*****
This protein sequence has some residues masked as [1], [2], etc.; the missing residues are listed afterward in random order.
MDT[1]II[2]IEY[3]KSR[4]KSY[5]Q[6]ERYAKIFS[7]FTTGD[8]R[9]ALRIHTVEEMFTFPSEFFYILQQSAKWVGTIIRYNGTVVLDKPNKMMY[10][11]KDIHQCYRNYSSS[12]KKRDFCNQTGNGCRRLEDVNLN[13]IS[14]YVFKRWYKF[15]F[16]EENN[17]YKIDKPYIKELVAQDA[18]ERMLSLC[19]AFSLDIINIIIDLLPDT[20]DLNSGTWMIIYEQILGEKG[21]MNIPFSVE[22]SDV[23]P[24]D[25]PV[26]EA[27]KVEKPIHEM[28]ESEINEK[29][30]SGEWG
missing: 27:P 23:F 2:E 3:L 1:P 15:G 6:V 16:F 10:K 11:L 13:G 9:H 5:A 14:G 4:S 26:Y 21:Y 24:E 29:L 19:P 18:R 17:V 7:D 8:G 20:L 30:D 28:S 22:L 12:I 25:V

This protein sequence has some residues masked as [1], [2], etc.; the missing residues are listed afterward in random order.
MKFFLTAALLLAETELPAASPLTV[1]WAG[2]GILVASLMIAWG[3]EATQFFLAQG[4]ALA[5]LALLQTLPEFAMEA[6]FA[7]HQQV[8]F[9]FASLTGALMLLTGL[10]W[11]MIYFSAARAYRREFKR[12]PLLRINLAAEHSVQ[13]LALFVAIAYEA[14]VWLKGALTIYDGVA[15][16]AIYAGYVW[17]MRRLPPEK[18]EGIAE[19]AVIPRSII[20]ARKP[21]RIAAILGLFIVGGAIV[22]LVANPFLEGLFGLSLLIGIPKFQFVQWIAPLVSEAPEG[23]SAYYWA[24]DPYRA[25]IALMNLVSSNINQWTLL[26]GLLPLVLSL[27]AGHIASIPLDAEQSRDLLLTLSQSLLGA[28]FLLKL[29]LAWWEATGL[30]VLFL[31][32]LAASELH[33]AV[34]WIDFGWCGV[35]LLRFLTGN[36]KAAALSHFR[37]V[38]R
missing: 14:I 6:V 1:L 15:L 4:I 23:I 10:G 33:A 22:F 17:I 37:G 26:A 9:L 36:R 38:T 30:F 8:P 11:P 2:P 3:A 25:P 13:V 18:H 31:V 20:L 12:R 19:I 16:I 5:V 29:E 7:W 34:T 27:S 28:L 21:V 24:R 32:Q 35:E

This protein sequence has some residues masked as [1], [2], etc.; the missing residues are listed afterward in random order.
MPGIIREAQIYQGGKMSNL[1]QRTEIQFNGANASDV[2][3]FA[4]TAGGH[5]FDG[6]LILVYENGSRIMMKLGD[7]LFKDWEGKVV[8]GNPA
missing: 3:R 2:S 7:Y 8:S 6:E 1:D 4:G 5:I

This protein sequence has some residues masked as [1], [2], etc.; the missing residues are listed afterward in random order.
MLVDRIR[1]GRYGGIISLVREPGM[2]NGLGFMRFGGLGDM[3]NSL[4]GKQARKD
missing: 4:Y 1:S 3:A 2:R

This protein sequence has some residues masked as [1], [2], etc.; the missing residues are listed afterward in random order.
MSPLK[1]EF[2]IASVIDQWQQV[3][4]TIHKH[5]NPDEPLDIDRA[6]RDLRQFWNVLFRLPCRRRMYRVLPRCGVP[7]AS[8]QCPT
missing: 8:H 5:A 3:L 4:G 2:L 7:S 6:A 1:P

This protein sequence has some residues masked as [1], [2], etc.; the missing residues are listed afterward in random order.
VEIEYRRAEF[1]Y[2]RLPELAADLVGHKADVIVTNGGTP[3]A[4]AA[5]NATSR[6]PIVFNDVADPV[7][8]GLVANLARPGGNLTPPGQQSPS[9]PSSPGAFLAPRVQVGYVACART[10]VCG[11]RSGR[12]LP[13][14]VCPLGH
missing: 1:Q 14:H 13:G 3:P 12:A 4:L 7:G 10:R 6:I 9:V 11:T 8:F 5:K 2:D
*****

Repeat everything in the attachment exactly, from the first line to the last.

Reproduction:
This protein sequence has some residues masked as [1], [2], etc.; the missing residues are listed afterward in random order.
MDT[1]II[2]IEY[3]KSR[4]KSY[5]Q[6]ERYAKIFS[7]FTTGD[8]R[9]ALRIHTVEEMFTFPSEFFYILQQSAKWVGTIIRYNGTVVLDKPNKMMY[10][11]KDIHQCYRNYSSS[12]KKRDFCNQTGNGCRRLEDVNLN[13]IS[14]YVFKRWYKF[15]F[16]EENN[17]YKIDKPYIKELVAQDA[18]ERMLSLC[19]AFSLDIINIIIDLLPDT[20]DLNSGTWMIIYEQILGEKG[21]MNIPFSVE[22]SDV[23]P[24]D[25]PV[26]EA[27]KVEKPIHEM[28]ESEINEK[29][30]SGEWG
missing: 27:P 23:F 2:E 3:L 1:P 15:G 6:V 16:F 10:K 11:L 13:G 9:H 5:A 14:G 4:S 26:Y 21:Y 24:E 29:L 19:P 18:R 17:V 7:D 8:G 20:L 30:D 28:S 22:L 12:I 25:V

This protein sequence has some residues masked as [1], [2], etc.; the missing residues are listed afterward in random order.
MKFFLTAALLLAETELPAASPLTV[1]WAG[2]GILVASLMIAWG[3]EATQFFLAQG[4]ALA[5]LALLQTLPEFAMEA[6]FA[7]HQQV[8]F[9]FASLTGALMLLTGL[10]W[11]MIYFSAARAYRREFKR[12]PLLRINLAAEHSVQ[13]LALFVAIAYEA[14]VWLKGALTIYDGVA[15][16]AIYAGYVW[17]MRRLPPEK[18]EGIAE[19]AVIPRSII[20]ARKP[21]RIAAILGLFIVGGAIV[22]LVANPFLEGLFGLSLLIGIPKFQFVQWIAPLVSEAPEG[23]SAYYWA[24]DPYRA[25]IALMNLVSSNINQWTLL[26]GLLPLVLSL[27]AGHIASIPLDAEQSRDLLLTLSQSLLGA[28]FLLKL[29]LAWWEATGL[30]VLFL[31][32]LAASELH[33]AV[34]WIDFGWCGV[35]LLRFLTGN[36]KAAALSHFR[37]V[38]R
missing: 14:I 6:V 1:L 15:L 4:I 23:I 10:G 33:A 22:F 17:I 37:G 26:A 9:L 36:R 38:T 30:F 8:P 11:P 2:P 3:A 25:P 13:V 18:H 31:V 20:L 12:R 19:I 16:I 5:V 29:E 7:W 34:T 27:S 28:L 21:V 24:R 32:Q 35:E

This protein sequence has some residues masked as [1], [2], etc.; the missing residues are listed afterward in random order.
MPGIIREAQIYQGGKMSNL[1]QRTEIQFNGANASDV[2][3]FA[4]TAGGH[5]FDG[6]LILVYENGSRIMMKLGD[7]LFKDWEGKVV[8]GNPA
missing: 3:R 2:S 7:Y 8:S 6:E 1:D 4:G 5:I

This protein sequence has some residues masked as [1], [2], etc.; the missing residues are listed afterward in random order.
MLVDRIR[1]GRYGGIISLVREPGM[2]NGLGFMRFGGLGDM[3]NSL[4]GKQARKD
missing: 4:Y 1:S 3:A 2:R

This protein sequence has some residues masked as [1], [2], etc.; the missing residues are listed afterward in random order.
MSPLK[1]EF[2]IASVIDQWQQV[3][4]TIHKH[5]NPDEPLDIDRA[6]RDLRQFWNVLFRLPCRRRMYRVLPRCGVP[7]AS[8]QCPT
missing: 8:H 5:A 3:L 4:G 2:L 7:S 6:A 1:P

This protein sequence has some residues masked as [1], [2], etc.; the missing residues are listed afterward in random order.
VEIEYRRAEF[1]Y[2]RLPELAADLVGHKADVIVTNGGTP[3]A[4]AA[5]NATSR[6]PIVFNDVADPV[7][8]GLVANLARPGGNLTPPGQQSPS[9]PSSPGAFLAPRVQVGYVACART[10]VCG[11]RSGR[12]LP[13][14]VCPLGH
missing: 1:Q 14:H 13:G 3:P 12:A 4:L 7:G 10:R 6:I 9:V 11:T 8:F 5:K 2:D